Now you're a published author do you swan around at literary gatherings calling everyone dahling?

Not as much as Jupitus does. No, you’ve met me, I don’t play well with others, I did a few literary and music festivals when the first book came out, and readings were fun if only to watch the way people reacted to the things I’d written (appalled, shocked, angry), but I don’t want to buy into that strange little world, though I think my agent wouldn’t mind if I did.

How's the second book coming along?

The second book is pretty much done, it just needs a final polish and then I need to be able to let it go – harder than it sounds. On the book tip, we’ve finally got the film rights for Cross Country Murder Song away, some North American producers have picked it up, more news on that if and when I get any.

You've interviewed some of the greatest bands rock and roll bands in the world. But who was the dullest?

Kip Winger (of the band Winger), you probably wouldn’t remember him, but at the time his band had sold something like three million albums, and he’d become something of a pin-up, he wore torn T-shirts on stage and fingerless gloves (he sang and played bass) and was in pretty good shape. So even though his label, Atlantic, had flown me to Chicago to talk to him at some festival just north of there, he told me he could only give me ten minutes as he had to work out before he went on stage and he kept his mirrored sunglasses on the entire time. I did not make him my friend and I never did write the article either. I remember all the teenage girls screaming as he came on stage, I’m sure the memory of that kept him warm after Beavis and Butthead eviscerated one of his videos on their show and practically halted his career overnight. Strange days.

And who came closest to Spinal Tap?

Mötley Crüe were pretty close, they were living in a strange world of excess and hype and had been on tour far too long, they were always pretty kind to me, but just caught up in this weird bubble, I’m sure you’ve read The Dirt, it was just like that. I remember being on the side of the stage at one of their shows and Nikki Sixx ran into the wings, threw up into a bucket that was there for that very task – it happened more than once on their tours – gave me a big grin and a thumbs up and went straight back out before the audience even noticed he’d left. You have to sort of take your hat off to that kind of thing. The last time I saw him backstage at the Roundhouse, he was drinking green tea and was incredibly serene.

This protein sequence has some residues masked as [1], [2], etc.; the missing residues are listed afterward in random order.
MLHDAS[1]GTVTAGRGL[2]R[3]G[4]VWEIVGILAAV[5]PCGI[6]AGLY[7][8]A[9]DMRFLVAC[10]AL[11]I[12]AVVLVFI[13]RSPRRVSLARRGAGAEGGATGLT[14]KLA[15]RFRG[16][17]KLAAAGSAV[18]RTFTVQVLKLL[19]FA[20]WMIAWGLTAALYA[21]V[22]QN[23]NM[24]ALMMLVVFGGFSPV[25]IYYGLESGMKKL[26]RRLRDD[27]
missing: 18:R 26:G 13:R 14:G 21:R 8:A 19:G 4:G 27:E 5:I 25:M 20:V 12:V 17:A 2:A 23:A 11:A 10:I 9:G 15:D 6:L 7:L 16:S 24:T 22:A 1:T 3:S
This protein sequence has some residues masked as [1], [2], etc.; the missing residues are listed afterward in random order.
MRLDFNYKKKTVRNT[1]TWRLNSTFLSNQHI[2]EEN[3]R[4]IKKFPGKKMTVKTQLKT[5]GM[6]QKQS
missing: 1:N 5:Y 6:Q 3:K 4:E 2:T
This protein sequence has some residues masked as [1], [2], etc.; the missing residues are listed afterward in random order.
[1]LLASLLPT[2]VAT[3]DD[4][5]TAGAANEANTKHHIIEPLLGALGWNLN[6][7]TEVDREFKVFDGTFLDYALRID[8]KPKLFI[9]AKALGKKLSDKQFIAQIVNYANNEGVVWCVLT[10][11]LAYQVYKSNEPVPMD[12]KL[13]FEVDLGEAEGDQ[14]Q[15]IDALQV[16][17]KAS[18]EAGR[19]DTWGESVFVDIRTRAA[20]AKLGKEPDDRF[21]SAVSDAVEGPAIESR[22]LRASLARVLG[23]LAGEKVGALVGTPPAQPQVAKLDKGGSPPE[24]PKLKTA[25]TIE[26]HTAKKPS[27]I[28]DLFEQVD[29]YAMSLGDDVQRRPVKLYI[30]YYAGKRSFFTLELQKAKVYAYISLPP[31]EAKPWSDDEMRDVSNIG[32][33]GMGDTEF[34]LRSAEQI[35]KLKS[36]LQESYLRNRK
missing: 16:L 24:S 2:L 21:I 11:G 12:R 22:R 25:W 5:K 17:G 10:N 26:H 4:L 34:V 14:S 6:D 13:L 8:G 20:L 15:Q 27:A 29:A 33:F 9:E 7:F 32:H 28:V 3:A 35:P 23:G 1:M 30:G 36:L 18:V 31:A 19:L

You're Welsh. Do you sing? Can you sing?

Wilding in his back garden (back row, 2nd. from the left)
Of course I can, like all Welsh people. I also live in a big house on a hill in Camarthen with MSP and the Stereophonics and everyone in Wales was born on St. David’s Day, you berk.

Would you share your bag of boiled sweets on a long train journey?

Of course I do, I’m always first to the bar in the catering carriage too. What are you having?

What's your Saturday night record?

Last Saturday it was Marah’s Kids In Philly, it makes me want to put junk in my hair and sit at a bar and do shots, preferably in New York. Though my neighbourhood is very far from NYC both mentally and physically, sadly.

Who was the last band you saw and did they give value for money?

I’m very lucky in that I don’t have to pay to go to most gigs – though I did pay for my Kate Bush tickets – but the last band I saw was Red Fang at the Electric Ballroom in Camden and they were worth the price of admission, I’m sure. It’s the Manics next and even though they’re mates they’re always great value live, I think they still mean it, so many bands don’t.

Got any advice for Mick Jagger?

Mean it.

Any plans to do another Perfect 10?

Yes, we always have plans to do another 10, there’ll be no more live ones, but there will be more 10s at some point, probably in the field somewhere, as it were, but we’ll do it.

Tell us something about yourself we might not know.

Geddy Lee is my homey. Though I think quite a lot of people might know that, and I have the last paragraph of the Great Gatsby tattooed on my person.

Geddy Lee. Or is it Bono?

Tuesday 1 April 2014

I'll get my coat

It's the winter of 1976 and there's a positive nip in the air. You could even call it Derby Road. Time to dress for the Tundra. Back then you had three choices - four including John Collier: Burtons, if you were feeling flush; Army & Navy Stores, if you weren't, and Kays Catalogue. Good old Kays Catalogue: if you bought a coat in December '76, and availed yourself of their easy payment plan, there's every chance you'd have owned it outright before the onset of the eighties.

That's what Foreigner did. Looks like they bought matching luggage too.